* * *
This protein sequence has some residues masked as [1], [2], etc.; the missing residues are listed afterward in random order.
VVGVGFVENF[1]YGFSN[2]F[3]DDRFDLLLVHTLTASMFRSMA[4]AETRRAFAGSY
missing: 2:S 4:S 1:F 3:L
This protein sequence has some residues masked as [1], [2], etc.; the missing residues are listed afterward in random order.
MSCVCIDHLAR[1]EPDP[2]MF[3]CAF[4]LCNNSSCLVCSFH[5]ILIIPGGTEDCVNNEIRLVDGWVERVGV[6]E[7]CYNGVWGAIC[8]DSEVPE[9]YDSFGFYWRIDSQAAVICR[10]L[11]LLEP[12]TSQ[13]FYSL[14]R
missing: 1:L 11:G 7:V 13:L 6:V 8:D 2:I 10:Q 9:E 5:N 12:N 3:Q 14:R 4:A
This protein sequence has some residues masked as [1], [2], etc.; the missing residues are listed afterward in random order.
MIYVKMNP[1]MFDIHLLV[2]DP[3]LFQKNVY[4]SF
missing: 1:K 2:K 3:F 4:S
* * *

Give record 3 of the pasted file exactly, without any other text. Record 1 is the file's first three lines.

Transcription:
This protein sequence has some residues masked as [1], [2], etc.; the missing residues are listed afterward in random order.
MIYVKMNP[1]MFDIHLLV[2]DP[3]LFQKNVY[4]SF
missing: 1:K 2:K 3:F 4:S